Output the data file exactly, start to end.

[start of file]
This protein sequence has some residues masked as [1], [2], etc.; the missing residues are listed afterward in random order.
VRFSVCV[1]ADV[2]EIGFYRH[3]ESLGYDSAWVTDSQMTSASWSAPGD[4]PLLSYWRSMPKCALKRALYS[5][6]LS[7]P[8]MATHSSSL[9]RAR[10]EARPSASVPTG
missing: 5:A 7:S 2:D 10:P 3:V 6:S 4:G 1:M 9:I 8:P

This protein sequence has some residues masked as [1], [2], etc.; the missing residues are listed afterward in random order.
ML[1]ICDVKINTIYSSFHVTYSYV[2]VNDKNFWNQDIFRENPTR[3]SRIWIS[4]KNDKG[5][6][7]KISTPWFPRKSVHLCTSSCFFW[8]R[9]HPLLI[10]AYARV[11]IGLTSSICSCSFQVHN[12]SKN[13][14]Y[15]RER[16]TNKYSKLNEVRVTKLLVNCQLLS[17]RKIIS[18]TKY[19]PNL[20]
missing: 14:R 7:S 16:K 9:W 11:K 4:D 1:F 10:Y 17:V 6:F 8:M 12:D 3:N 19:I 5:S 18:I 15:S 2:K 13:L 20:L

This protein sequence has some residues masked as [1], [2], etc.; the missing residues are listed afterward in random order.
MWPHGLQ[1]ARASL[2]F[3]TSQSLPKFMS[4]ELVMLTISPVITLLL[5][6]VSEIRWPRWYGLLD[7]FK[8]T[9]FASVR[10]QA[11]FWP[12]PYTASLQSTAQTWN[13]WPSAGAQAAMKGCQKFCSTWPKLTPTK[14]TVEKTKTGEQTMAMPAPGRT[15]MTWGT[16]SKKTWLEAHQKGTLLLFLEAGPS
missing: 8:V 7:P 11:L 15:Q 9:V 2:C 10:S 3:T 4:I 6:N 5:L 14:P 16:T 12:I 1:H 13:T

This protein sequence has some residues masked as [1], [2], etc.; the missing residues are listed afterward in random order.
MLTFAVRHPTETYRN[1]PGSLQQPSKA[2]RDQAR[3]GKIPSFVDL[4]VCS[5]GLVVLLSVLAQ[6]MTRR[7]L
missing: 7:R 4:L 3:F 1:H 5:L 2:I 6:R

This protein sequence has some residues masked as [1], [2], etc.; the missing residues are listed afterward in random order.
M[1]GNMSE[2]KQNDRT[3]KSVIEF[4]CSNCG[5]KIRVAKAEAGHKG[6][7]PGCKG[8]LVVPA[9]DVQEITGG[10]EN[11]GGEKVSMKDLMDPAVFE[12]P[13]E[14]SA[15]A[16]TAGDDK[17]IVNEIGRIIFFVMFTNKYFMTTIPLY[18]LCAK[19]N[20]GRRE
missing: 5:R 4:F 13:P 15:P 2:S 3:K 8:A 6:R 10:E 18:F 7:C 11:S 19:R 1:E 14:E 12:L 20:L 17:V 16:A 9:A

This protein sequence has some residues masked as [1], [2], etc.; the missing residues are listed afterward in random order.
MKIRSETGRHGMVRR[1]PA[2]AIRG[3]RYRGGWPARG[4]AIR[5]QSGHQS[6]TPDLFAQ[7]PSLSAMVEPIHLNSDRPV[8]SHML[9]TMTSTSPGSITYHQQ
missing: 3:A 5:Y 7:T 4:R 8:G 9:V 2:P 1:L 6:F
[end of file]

This protein sequence has some residues masked as [1], [2], etc.; the missing residues are listed afterward in random order.
VRFSVCV[1]ADV[2]EIGFYRH[3]ESLGYDSAWVTDSQMTSASWSAPGD[4]PLLSYWRSMPKCALKRALYS[5][6]LS[7]P[8]MATHSSSL[9]RAR[10]EARPSASVPTG
missing: 5:A 7:S 2:D 10:P 3:V 6:S 4:G 1:M 9:I 8:P

This protein sequence has some residues masked as [1], [2], etc.; the missing residues are listed afterward in random order.
ML[1]ICDVKINTIYSSFHVTYSYV[2]VNDKNFWNQDIFRENPTR[3]SRIWIS[4]KNDKG[5][6][7]KISTPWFPRKSVHLCTSSCFFW[8]R[9]HPLLI[10]AYARV[11]IGLTSSICSCSFQVHN[12]SKN[13][14]Y[15]RER[16]TNKYSKLNEVRVTKLLVNCQLLS[17]RKIIS[18]TKY[19]PNL[20]
missing: 14:R 7:S 16:K 9:W 11:K 4:D 1:F 10:Y 17:V 6:F 8:M 12:D 3:N 19:I 5:S 18:I 15:S 2:K 13:L 20:L

This protein sequence has some residues masked as [1], [2], etc.; the missing residues are listed afterward in random order.
MWPHGLQ[1]ARASL[2]F[3]TSQSLPKFMS[4]ELVMLTISPVITLLL[5][6]VSEIRWPRWYGLLD[7]FK[8]T[9]FASVR[10]QA[11]FWP[12]PYTASLQSTAQTWN[13]WPSAGAQAAMKGCQKFCSTWPKLTPTK[14]TVEKTKTGEQTMAMPAPGRT[15]MTWGT[16]SKKTWLEAHQKGTLLLFLEAGPS
missing: 8:V 7:P 11:L 15:Q 9:V 2:C 10:S 3:T 4:I 6:N 5:L 14:P 16:T 12:I 1:H 13:T

This protein sequence has some residues masked as [1], [2], etc.; the missing residues are listed afterward in random order.
MLTFAVRHPTETYRN[1]PGSLQQPSKA[2]RDQAR[3]GKIPSFVDL[4]VCS[5]GLVVLLSVLAQ[6]MTRR[7]L
missing: 7:R 4:L 3:F 1:H 5:L 2:I 6:R

This protein sequence has some residues masked as [1], [2], etc.; the missing residues are listed afterward in random order.
M[1]GNMSE[2]KQNDRT[3]KSVIEF[4]CSNCG[5]KIRVAKAEAGHKG[6][7]PGCKG[8]LVVPA[9]DVQEITGG[10]EN[11]GGEKVSMKDLMDPAVFE[12]P[13]E[14]SA[15]A[16]TAGDDK[17]IVNEIGRIIFFVMFTNKYFMTTIPLY[18]LCAK[19]N[20]GRRE
missing: 5:R 4:F 13:P 15:P 2:S 3:K 8:A 6:R 10:E 18:F 7:C 11:S 19:R 1:E 14:E 12:L 20:L 17:V 16:A 9:A

This protein sequence has some residues masked as [1], [2], etc.; the missing residues are listed afterward in random order.
MKIRSETGRHGMVRR[1]PA[2]AIRG[3]RYRGGWPARG[4]AIR[5]QSGHQS[6]TPDLFAQ[7]PSLSAMVEPIHLNSDRPV[8]SHML[9]TMTSTSPGSITYHQQ
missing: 3:A 5:Y 7:T 4:R 8:G 9:V 2:P 1:L 6:F